China growth risks in focus as first quarter data falls short
By Kevin Yao and Langi Chiang
BEIJING (Reuters) - China's economic recovery unexpectedly stumbled in the first three months of 2013 with slowing factory output and investment spending forcing analysts to start slashing full-year forecasts despite official insistence that the outlook was favorable.
The world's second-biggest economy grew 7.7 percent in the first quarter from a year ago, slower than 7.9 percent hit in Q4 2012, below the Reuters consensus forecast of 8.0 percent and confounding expectations of a surprise uptick that emerged after surging credit and export data were published last week.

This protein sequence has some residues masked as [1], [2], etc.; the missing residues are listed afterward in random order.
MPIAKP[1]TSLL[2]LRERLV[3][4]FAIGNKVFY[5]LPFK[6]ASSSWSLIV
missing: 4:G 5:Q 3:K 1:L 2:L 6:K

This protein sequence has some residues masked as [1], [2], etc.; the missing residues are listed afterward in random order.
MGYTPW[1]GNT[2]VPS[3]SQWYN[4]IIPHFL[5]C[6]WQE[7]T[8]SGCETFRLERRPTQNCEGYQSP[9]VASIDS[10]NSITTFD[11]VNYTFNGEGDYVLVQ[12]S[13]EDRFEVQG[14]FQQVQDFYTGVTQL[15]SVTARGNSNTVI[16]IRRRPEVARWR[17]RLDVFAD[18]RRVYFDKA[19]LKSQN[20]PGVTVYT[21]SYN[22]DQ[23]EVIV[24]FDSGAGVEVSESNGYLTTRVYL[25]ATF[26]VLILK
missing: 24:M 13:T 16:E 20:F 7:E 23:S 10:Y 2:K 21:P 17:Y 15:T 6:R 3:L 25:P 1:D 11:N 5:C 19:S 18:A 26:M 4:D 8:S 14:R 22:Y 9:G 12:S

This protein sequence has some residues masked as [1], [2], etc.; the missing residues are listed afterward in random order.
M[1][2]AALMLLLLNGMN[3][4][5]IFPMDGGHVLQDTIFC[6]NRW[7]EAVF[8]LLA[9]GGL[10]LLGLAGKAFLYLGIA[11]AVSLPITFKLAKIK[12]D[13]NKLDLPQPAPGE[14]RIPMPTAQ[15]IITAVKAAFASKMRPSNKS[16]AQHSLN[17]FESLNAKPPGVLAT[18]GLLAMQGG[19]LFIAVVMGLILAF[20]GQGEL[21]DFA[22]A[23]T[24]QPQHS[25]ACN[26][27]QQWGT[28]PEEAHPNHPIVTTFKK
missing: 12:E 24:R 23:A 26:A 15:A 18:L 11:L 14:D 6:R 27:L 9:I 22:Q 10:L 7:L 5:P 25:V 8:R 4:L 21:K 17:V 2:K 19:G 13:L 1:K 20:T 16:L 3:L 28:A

"This number may well explain why there was so much liquidity support in Q1," Tim Condon, head of Asian economic research at ING in Singapore, told Reuters.
"Industrial production is unexpectedly weak and that's the source of weakness in GDP. Based on this, the consensus forecasts for GDP are going to be headed lower and we'll certainly be looking at ours," Condon added.
RBS duly obliged, cutting its full year forecast to 7.8 percent from 8.4 percent before the data.
"This is both due to the impact of the weaker start of 2013 and because the Q1 data shows slower quarter-on-quarter growth momentum than expected," Louis Kuijs, chief China economist at RBS in Hong Kong, wrote in a note to clients.
His observation on quarterly growth was shared by others equally concerned about quarter-on-quarter expansion easing to 1.6 percent in Q4 from 2.0 percent in Q4.
Sheng Laiyun, spokesman at the National Bureau of Statistics which released GDP in a flurry of other data on Monday, told a news conference that such worries were unfounded. Continued...